At sundown on February 25, we begin the holiday of Purim. As Jews, we have many exciting Purim traditions. We dress up in costumes, attend carnivals, and put on plays that make fun of not only the story of Purim, but also popular culture and politics. One tradition tells us that we are supposed to have so much wine that we can’t tell the difference between Mordechai and Haman. It is a general day of topsy-turvy merriment.
However, there are also four mitzvot (commandments) that we are obligated to perform on this joyous holiday. As the study of Purim does not come from the Torah, but rather from the K’tuvim (the Writings), they are not considered to be part of the 613 mitzvot that G-d gave us in the Torah; rather, they are rabbinic mitzvot that have become so ingrained in our observance that they are just as important as Torah mitzvot. The four mitzvot of Purim come from chapter 9 of Megilat Esther:
9:20 And Mordechai wrote these things, and sent letters unto all the Jews that were in all the provinces of the king Ahashverosh, both nigh and far,
9:21 To establish this among them, that they should keep the fourteenth day of the month Adar, and the fifteenth day of the same, yearly,
9:22 As the days wherein the Jews rested from their enemies, and the month which was turned unto them from sorrow to joy, and from mourning into a good day: that they should make them days of feasting and joy, and of sending portions one to another, and gifts to the poor.
As stated in this text, we celebrate Purim on the 14th of the Jewish month on Adar. Since Megilat Esther also prescribes celebration on the 15th of Adar, certain walled cities, such as Jerusalem, celebrate Purim the following day. The first mitzvah, which we glean from this text, is that we must hear the story of Esther every year. Traditional communities host public readings of Megilat Esther both on the evening of the 13th of Adar and on the morning of the 14th of Adar.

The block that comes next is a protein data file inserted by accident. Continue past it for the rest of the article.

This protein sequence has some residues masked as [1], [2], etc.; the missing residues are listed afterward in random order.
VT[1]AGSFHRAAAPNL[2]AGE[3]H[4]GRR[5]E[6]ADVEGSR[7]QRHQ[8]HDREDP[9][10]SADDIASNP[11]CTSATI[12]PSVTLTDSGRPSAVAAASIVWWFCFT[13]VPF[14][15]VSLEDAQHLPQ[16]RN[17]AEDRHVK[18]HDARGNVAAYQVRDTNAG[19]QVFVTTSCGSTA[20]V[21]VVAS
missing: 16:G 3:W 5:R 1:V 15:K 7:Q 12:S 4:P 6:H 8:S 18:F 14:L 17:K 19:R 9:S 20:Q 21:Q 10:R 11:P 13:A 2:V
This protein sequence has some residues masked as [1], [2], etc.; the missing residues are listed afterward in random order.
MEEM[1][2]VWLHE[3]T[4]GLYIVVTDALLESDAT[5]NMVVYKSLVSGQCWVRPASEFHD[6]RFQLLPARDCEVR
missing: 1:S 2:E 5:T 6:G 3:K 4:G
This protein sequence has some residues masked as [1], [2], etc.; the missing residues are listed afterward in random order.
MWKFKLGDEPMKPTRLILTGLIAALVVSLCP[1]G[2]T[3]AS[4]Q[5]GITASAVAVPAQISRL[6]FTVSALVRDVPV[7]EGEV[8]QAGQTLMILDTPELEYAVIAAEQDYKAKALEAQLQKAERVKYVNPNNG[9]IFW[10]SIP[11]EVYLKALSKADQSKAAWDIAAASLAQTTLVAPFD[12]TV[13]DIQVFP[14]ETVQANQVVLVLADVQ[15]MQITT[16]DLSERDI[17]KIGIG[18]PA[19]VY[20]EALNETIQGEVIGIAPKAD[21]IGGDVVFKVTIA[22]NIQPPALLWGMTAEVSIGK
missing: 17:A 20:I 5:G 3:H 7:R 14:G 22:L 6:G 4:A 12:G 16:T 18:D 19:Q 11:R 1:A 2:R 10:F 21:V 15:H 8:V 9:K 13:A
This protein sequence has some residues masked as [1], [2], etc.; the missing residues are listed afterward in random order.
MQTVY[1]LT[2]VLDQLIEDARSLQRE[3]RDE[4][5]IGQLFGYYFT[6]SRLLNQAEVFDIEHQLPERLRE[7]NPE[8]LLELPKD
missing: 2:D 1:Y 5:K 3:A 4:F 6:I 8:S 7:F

The other three miztvot are outlined above in verse 22. The second mitzvah is to have a day of “feasting and joy.” According to Maimonides, such a feast should include meat, which would have been expensive and special at the time of writing, and should be as extravagant as a person’s means would allow. The corollary to this mitzvah is that a person should drink so much wine they can’t tell the difference between Mordechai and Haman.
The third mitzvah is to send gifts, or “portions,” to one another. The Hebrew term for this is Mishloach Manot, literally the sending of portions. Mishloach Manot are typically sent to friends and acquaintances. According to Maimonides, these should include two types of special food for each person. Today, it is common to send hamantaschen, along with other baked goods or sweets. The fourth mitzvah is to send gifts to the poor, known in Hebrew as Matanot La’evyonim. It is traditional for these gifts to be monetary, though giving other needed items to those less fortunate also fulfills this mitzvah. According to Maimonides, one should spend more money on these gifts for the poor than on their own celebration.
Due to the pandemic, it will be necessary to find creative ways to fulfill these mitzvot this year. One way to fulfill both the mitzvah of hearing the story of Esther and the mitzvah of celebrating is to join us on Zoom on Thursday, February 25. We will be presenting our Purim shpiel, #Esther, reading some megillah, and generally having a great time. Bring food and drinks and join us in celebrating Purim!
Cantor Sara Kheel